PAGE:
The book is fascinating, but not a small amount of it feels like fascinating filler. I loved reading about who was at Callias house to hear Protagoras speak and the intellectual foment of Periclean Athens, but joy does not a hypothesis prove.

It seems less a history of atheism, despite the author’s valiant efforts, than is is a book illustrating that religion and religious belief in the classical period of the Mediterranean was more complex than it is given credit for. And I was frequently reminded with Sir Roger Scruton’s tendency, when speaking of religion, to go reference the Roman household gods as things that were honored, without necessarily being deeply believed in.

But even in that argument, one can reply that it is limited in the sense that this is elite history; in fact, it is a history of philosophers. Even if you believe he has proved the existence of something like modern atheism in classical Athens or imperial Rome, he has not proved that it was widespread or even that it existed beyond Cicero’s dinner parties.

But it’s fun to read about Cicero’s dinner parties and the many, mostly non-Plato/Aristotle/Socrates philosophers of that ancient time and worth spending a little time with them, even if no important points about atheism were actually made.

Thomas Jefferson: A Modern Prometheus


First, let me credit Professor Moses with being the first person I have read to refer to Thomas Jefferson as ‘the Count of Monticello.’ As someone deeply impacted by both Thomas Jefferson and Dumas’ epic novel of revenge, The Count of Monte Cristo, I applaud without reservation.

Jeffersonian agrarianism from Locke’s idea that property derived from making use of the land. Against speculators, rentier capitalism, and… American Indiana making ‘unprofitable’ use of the land.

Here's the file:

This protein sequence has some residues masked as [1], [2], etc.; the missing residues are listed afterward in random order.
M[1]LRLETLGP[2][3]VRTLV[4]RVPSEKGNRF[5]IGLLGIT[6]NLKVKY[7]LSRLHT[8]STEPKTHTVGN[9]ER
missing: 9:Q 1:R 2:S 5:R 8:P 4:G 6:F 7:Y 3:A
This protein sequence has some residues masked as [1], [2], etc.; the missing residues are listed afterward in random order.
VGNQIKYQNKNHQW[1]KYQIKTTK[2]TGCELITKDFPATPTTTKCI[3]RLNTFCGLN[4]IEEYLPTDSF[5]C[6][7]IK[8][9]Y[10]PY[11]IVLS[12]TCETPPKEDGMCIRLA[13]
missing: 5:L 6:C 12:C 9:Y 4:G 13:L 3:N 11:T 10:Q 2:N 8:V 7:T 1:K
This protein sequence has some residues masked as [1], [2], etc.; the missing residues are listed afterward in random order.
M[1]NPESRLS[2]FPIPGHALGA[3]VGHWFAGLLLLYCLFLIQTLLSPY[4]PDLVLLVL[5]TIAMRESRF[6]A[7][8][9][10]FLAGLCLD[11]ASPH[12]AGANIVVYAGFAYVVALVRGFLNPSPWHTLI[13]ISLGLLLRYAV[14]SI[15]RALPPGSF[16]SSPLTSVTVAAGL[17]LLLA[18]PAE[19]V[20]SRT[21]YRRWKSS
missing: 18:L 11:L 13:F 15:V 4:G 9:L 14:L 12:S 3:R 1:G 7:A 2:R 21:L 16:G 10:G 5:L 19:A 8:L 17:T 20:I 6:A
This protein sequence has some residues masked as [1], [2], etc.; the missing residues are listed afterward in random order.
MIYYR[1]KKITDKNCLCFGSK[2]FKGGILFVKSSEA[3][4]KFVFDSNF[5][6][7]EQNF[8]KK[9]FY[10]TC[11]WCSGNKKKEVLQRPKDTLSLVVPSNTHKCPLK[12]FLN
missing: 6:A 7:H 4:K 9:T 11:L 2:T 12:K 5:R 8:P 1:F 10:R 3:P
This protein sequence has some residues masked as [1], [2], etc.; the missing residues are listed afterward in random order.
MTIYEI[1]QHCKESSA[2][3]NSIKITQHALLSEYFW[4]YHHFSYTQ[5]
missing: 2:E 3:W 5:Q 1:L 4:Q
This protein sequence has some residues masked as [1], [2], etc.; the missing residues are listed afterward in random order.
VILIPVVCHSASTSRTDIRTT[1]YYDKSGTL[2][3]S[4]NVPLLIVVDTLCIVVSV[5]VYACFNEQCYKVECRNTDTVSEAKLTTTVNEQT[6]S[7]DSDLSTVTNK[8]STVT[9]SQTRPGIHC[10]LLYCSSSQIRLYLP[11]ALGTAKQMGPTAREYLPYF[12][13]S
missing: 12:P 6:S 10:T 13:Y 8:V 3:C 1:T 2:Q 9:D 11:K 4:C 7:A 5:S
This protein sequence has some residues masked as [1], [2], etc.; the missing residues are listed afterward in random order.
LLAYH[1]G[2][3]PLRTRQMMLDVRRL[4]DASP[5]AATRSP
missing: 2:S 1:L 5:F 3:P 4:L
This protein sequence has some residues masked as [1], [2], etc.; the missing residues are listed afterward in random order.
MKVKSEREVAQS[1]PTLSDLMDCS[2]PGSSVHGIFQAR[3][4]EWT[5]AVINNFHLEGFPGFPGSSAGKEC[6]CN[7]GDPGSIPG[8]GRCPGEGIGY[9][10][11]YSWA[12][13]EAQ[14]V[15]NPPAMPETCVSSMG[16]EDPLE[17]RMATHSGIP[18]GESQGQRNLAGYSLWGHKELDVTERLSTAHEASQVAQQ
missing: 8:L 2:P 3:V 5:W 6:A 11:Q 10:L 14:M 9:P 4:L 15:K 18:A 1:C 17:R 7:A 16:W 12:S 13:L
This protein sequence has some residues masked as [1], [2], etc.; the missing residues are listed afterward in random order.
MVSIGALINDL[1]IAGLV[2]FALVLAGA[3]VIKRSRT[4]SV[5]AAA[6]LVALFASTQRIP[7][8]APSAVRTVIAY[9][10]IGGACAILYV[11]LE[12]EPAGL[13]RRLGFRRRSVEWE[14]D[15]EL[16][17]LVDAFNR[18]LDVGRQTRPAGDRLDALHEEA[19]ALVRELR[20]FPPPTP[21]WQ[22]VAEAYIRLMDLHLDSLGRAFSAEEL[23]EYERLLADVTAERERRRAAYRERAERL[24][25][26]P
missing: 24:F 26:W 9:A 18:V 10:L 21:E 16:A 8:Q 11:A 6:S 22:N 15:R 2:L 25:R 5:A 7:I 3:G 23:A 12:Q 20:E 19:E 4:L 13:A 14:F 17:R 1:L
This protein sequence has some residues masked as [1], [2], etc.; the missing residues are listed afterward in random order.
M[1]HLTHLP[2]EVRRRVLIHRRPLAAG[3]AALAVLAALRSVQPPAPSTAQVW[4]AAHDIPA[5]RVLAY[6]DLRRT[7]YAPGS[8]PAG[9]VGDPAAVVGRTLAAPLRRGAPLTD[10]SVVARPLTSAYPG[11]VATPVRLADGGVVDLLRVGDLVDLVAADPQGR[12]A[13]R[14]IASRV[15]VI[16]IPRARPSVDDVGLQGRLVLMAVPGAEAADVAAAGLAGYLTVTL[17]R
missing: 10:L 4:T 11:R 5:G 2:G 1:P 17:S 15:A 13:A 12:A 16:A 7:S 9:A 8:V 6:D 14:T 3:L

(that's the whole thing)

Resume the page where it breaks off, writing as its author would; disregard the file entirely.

On the whole, his criticism and occasional fury are well merited, I must allow. His showing that Jefferson was not the child prodigy and possibly not as intellectually gifted as Franklin and Hamilton feels a little petty, but is possibly a necessary corrective to Jefferson’s (unwarranted, I reckon Moses would say) reputation for such great intellectual gifts as inspired Kennedy to make his famous remark about Jefferson dining alone to a group of Nobel Prize recipients. He actually spends almost the entire chapter on genius casting shade on Jeffersonian claims to it, before ending that chapter by concluding that, yeah, he actually was pretty darn smart.

Moses also made some nice references to Jefferson’s relationship to various works of history and philosophy, some based on direct knowledge (because Jefferson wrote down his thoughts) and some conjectural (like suggesting that Jefferson must have absolutely hated Plato’s dialogue, Crito).

I must also allow that when I defend Jefferson or feel defensive when he is attacked is possibly my own white privilege rearing it’s fish belly pale head.

I must also allow that this an absolutely terrific book. I don’t know who you are, reading this blog (besides my mother, of course), but whoever you are, this a fantastically researched, elegantly thought out work and you should read it.

I think I am the first to read this copy, which I borrowed from the library. The paper feels wonderfully new and so lovely to the touch. I remember in the Tin Drum, the narrator asking for a ream of virgin paper. This paper, too, feels virgin.